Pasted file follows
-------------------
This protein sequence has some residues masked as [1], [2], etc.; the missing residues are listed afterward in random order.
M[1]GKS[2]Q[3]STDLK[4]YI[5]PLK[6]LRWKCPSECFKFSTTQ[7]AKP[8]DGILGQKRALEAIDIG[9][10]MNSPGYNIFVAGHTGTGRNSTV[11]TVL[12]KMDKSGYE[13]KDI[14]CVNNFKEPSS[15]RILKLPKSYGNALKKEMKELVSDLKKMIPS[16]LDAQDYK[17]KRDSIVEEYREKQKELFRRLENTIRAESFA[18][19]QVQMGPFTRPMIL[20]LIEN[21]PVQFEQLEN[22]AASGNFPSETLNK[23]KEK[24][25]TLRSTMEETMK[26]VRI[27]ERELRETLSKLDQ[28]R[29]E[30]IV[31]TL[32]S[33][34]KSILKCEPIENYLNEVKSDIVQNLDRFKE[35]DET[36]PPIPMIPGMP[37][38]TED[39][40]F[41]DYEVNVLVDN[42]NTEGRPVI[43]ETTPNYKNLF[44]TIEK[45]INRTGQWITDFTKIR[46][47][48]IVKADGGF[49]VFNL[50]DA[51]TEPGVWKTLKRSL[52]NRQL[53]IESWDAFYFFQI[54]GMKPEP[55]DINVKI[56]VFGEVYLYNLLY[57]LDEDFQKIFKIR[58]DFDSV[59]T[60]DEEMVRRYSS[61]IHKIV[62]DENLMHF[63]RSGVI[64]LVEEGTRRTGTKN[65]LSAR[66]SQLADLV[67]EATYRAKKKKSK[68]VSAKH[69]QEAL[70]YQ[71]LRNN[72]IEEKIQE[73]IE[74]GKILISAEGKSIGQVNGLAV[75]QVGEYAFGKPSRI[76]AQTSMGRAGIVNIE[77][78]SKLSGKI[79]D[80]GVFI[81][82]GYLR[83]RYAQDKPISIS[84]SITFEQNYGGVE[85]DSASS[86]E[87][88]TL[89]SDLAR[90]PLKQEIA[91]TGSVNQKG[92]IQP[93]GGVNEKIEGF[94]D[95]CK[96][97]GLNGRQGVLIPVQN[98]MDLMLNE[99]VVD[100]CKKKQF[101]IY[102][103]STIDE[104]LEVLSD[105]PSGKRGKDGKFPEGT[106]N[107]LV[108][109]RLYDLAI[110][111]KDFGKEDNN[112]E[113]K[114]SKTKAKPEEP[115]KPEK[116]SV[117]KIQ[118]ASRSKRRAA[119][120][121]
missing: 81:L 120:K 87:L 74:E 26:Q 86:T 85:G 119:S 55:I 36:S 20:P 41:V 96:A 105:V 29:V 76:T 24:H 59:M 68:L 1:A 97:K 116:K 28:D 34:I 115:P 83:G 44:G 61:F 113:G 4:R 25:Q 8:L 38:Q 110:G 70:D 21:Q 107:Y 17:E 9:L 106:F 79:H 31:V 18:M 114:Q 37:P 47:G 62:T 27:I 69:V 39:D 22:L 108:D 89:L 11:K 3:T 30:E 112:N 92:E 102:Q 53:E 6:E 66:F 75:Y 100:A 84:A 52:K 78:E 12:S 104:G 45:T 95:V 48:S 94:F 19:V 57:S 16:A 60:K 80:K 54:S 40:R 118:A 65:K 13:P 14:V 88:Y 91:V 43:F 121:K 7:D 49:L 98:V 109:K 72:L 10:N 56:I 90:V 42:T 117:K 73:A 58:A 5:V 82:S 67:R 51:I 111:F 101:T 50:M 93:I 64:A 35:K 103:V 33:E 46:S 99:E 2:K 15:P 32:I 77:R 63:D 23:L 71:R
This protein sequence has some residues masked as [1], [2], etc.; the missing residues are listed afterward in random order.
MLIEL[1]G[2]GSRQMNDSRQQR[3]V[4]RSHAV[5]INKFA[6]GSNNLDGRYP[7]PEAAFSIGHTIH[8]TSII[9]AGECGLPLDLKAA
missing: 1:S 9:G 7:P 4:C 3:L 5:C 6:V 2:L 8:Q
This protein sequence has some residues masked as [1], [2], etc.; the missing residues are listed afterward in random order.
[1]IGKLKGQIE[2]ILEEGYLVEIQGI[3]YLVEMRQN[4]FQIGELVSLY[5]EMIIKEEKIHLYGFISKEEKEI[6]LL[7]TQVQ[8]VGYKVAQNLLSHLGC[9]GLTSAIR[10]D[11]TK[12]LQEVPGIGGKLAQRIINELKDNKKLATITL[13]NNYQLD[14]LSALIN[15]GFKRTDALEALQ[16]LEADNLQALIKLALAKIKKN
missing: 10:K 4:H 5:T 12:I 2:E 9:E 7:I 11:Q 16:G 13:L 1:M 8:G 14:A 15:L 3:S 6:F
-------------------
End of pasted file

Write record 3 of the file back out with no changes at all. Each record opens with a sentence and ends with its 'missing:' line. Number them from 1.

This protein sequence has some residues masked as [1], [2], etc.; the missing residues are listed afterward in random order.
[1]IGKLKGQIE[2]ILEEGYLVEIQGI[3]YLVEMRQN[4]FQIGELVSLY[5]EMIIKEEKIHLYGFISKEEKEI[6]LL[7]TQVQ[8]VGYKVAQNLLSHLGC[9]GLTSAIR[10]D[11]TK[12]LQEVPGIGGKLAQRIINELKDNKKLATITL[13]NNYQLD[14]LSALIN[15]GFKRTDALEALQ[16]LEADNLQALIKLALAKIKKN
missing: 10:K 4:H 5:T 12:I 2:E 9:E 7:I 11:Q 16:G 13:L 1:M 8:G 14:A 15:L 3:S 6:F